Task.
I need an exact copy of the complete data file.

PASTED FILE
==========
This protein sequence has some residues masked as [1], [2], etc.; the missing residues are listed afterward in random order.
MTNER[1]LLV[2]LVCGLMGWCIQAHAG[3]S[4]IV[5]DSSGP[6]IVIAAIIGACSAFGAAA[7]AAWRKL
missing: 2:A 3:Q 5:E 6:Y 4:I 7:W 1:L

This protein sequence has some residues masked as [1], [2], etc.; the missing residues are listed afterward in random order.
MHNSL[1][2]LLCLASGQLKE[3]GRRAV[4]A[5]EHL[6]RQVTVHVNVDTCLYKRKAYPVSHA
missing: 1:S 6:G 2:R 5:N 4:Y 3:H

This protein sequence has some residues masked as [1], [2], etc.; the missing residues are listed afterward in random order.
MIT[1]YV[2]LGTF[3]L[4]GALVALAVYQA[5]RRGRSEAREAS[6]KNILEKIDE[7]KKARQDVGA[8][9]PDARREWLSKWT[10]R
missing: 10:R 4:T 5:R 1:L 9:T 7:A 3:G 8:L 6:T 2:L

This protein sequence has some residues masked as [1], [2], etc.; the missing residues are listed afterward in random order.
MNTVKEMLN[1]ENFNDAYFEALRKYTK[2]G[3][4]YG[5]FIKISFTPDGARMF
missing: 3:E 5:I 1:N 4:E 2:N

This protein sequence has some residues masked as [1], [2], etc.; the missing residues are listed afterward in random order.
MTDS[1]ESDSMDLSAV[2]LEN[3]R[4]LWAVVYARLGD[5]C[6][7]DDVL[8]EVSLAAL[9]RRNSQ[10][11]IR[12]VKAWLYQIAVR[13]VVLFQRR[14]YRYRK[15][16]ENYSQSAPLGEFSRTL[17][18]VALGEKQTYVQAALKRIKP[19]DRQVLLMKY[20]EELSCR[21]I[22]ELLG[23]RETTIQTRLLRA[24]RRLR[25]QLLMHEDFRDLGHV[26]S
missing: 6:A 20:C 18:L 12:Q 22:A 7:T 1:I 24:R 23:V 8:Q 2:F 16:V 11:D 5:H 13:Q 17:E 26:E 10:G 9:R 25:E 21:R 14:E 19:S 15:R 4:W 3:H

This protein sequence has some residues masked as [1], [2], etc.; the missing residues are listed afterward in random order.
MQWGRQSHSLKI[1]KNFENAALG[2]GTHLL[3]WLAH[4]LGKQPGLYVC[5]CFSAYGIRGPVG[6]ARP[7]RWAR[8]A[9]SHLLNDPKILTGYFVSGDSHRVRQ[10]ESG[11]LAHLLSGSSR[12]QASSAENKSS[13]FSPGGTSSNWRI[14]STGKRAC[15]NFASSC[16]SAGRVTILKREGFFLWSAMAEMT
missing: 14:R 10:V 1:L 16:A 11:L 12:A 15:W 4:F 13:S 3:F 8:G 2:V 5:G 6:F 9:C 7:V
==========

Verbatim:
This protein sequence has some residues masked as [1], [2], etc.; the missing residues are listed afterward in random order.
MTNER[1]LLV[2]LVCGLMGWCIQAHAG[3]S[4]IV[5]DSSGP[6]IVIAAIIGACSAFGAAA[7]AAWRKL
missing: 2:A 3:Q 5:E 6:Y 4:I 7:W 1:L

This protein sequence has some residues masked as [1], [2], etc.; the missing residues are listed afterward in random order.
MHNSL[1][2]LLCLASGQLKE[3]GRRAV[4]A[5]EHL[6]RQVTVHVNVDTCLYKRKAYPVSHA
missing: 1:S 6:G 2:R 5:N 4:Y 3:H

This protein sequence has some residues masked as [1], [2], etc.; the missing residues are listed afterward in random order.
MIT[1]YV[2]LGTF[3]L[4]GALVALAVYQA[5]RRGRSEAREAS[6]KNILEKIDE[7]KKARQDVGA[8][9]PDARREWLSKWT[10]R
missing: 10:R 4:T 5:R 1:L 9:T 7:A 3:G 8:L 6:T 2:L

This protein sequence has some residues masked as [1], [2], etc.; the missing residues are listed afterward in random order.
MNTVKEMLN[1]ENFNDAYFEALRKYTK[2]G[3][4]YG[5]FIKISFTPDGARMF
missing: 3:E 5:I 1:N 4:E 2:N

This protein sequence has some residues masked as [1], [2], etc.; the missing residues are listed afterward in random order.
MTDS[1]ESDSMDLSAV[2]LEN[3]R[4]LWAVVYARLGD[5]C[6][7]DDVL[8]EVSLAAL[9]RRNSQ[10][11]IR[12]VKAWLYQIAVR[13]VVLFQRR[14]YRYRK[15][16]ENYSQSAPLGEFSRTL[17][18]VALGEKQTYVQAALKRIKP[19]DRQVLLMKY[20]EELSCR[21]I[22]ELLG[23]RETTIQTRLLRA[24]RRLR[25]QLLMHEDFRDLGHV[26]S
missing: 6:A 20:C 18:L 12:Q 22:A 7:T 1:I 24:R 23:V 8:Q 2:F 16:V 11:D 5:H 13:Q 17:E 26:E 10:G 9:R 25:E 21:R 14:E 19:S 15:R 4:W 3:H

This protein sequence has some residues masked as [1], [2], etc.; the missing residues are listed afterward in random order.
MQWGRQSHSLKI[1]KNFENAALG[2]GTHLL[3]WLAH[4]LGKQPGLYVC[5]CFSAYGIRGPVG[6]ARP[7]RWAR[8]A[9]SHLLNDPKILTGYFVSGDSHRVRQ[10]ESG[11]LAHLLSGSSR[12]QASSAENKSS[13]FSPGGTSSNWRI[14]STGKRAC[15]NFASSC[16]SAGRVTILKREGFFLWSAMAEMT
missing: 14:R 10:V 1:L 16:A 11:L 12:A 15:W 4:F 13:S 3:F 8:G 2:V 5:G 6:F 9:C 7:V